At last. Government publish the missing BAME report which includes recommendations.
The following extracts including the Recommendations are from the Executive Summary of “Beyond the data: Understanding the impact of COVID-19 on BAME groups.”(Source: https://assets.publishing.service.gov.uk/government/uploads/system/uploads/attachment_data/file/892376/COVID_stakeholder_engagement_synthesis_beyond_the_data.pdf )
“Stakeholders expressed deep dismay, anger, loss and fear in their communities about the emerging data and realities of BAME groups being harder hit by the COVID-19 Beyond the Data: Understanding the Impact of COVID-19 on BAME Communities pandemic than others, exacerbating existing inequalities. Many had lost colleagues or family members to the disease, and nearly all are experiencing the impact of the disease on their communities with the significant social, physical and mental health impacts and complications.”
“Stakeholders pointed to racism and discrimination experienced by communities and more specifically by BAME key workers as a root cause affecting health, and exposure risk and disease progression risk.”
“Strategies to create healthy and supportive workplaces (within and outside the health service) that have zero tolerance for discrimination and empower BAME staff to raise concerns about occupational risk and safety are essential.”
“The unequal impact of COVID-19 on BAME communities may be explained by a number of factors ranging from social and economic inequalities, racism, discrimination and stigma, occupational risk, inequalities in the prevalence of conditions that increase the severity of disease including obesity, diabetes, CVD and asthma.”
“The engagement sessions highlighted the BAME groups deep concern and anxiety that if lessons are not learnt from this initial phase of the epidemic, future waves of the disease could again have severe and disproportionate impacts. All were united in the commitment that urgent, collaborative and decisive action is required to avoid a repeat of this in the future.”
1. Mandate comprehensive and quality ethnicity data collection and recording as part of routine NHS and social care data collection systems, including the mandatory collection of ethnicity data at death certification, and ensure that data are readily available to local health and care partners to inform actions to mitigate the impact of COVID-19 on BAME communities.
2.Support community participatory research, in which researchers and community stakeholders engage as equal partners in all steps of the research process, to understand the social, cultural, structural, economic, religious, and commercial determinants of COVID-19 in BAME communities, and to develop readily implementable and scalable programmes to reduce risk and improve health outcomes.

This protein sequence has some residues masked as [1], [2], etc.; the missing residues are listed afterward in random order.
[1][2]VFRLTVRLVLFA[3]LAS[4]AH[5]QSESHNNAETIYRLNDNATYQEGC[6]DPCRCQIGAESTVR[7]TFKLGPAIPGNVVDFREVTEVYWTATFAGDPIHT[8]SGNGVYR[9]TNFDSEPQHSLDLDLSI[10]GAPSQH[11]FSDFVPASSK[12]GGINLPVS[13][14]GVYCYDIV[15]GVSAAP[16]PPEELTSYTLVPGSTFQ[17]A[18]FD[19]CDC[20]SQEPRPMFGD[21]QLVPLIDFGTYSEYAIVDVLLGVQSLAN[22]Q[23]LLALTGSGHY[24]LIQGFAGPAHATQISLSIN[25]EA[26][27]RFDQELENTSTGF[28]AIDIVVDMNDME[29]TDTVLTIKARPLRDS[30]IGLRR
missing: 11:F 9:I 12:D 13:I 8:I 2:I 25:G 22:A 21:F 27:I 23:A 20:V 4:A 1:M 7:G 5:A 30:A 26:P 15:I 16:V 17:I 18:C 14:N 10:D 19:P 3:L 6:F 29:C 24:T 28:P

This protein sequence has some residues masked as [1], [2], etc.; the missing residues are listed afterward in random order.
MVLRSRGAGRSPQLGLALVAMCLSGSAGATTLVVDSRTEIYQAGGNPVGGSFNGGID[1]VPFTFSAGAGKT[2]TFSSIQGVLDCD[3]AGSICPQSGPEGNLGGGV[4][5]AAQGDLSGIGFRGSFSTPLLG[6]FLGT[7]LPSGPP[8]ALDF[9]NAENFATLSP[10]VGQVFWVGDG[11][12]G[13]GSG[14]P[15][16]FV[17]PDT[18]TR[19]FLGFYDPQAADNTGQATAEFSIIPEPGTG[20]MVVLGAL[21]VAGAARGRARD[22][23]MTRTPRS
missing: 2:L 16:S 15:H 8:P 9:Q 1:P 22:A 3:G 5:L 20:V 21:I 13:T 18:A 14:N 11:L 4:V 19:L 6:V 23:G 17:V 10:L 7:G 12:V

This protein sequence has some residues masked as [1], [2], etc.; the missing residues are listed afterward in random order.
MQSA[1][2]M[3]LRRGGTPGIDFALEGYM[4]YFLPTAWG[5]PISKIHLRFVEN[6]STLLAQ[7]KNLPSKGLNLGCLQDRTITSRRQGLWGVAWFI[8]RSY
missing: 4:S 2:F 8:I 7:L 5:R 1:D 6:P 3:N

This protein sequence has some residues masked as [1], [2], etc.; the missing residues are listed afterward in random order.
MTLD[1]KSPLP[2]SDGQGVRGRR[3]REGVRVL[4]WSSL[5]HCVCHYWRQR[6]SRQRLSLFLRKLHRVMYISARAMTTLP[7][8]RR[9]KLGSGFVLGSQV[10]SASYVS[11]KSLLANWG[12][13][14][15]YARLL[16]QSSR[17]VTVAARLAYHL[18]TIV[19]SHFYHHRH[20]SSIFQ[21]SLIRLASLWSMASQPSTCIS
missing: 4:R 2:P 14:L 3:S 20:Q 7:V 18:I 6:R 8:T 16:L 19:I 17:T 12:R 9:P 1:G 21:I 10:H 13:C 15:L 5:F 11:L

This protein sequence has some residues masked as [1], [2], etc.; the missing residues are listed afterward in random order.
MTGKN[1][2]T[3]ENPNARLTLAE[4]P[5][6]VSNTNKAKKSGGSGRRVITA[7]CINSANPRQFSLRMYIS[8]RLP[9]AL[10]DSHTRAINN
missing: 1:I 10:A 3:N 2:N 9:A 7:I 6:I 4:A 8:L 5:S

3. Improve access, experiences and outcomes of NHS, local government and integrated care systems commissioned services by BAME communities including: regular equity audits; use of health impact assessments; integration of equality into quality systems; good representation of black and minority ethnic communities among staff at all levels; sustained workforce development and employment practices; trust-building dialogue with service users.
4. Accelerate the development of culturally competent occupational risk assessment tools that can be employed in a variety of occupational settings and used to reduce the risk of employee’s exposure to and acquisition of COVID-19, especially for key workers working with a large cross section of the general public or in contact with those infected with COVID-19.
5. Fund, develop and implement culturally competent COVID-19 education and prevention campaigns, working in partnership with local BAME and faith communities to reinforce individual and household risk reduction strategies; rebuild trust with and uptake of routine clinical services; reinforce messages on early identification, testing and diagnosis; and prepare communities to take full advantage of interventions including contact tracing, antibody testing and ultimately vaccine availability.
6. Accelerate efforts to target culturally competent health promotion and disease prevention programmes for non-communicable diseases promoting healthy weight, physical activity, smoking cessation, mental wellbeing and effective management of chronic conditions including diabetes, hypertension and asthma.
7. Ensure that COVID-19 recovery strategies actively reduce inequalities caused by the wider determinants of health to create long term sustainable change. Fully funded, sustained and meaningful approaches to tackling ethnic inequalities must be prioritised.”
To view the full report click on the link below.
Beyond the data: Understanding the impact of COVID-19 on BAME groups.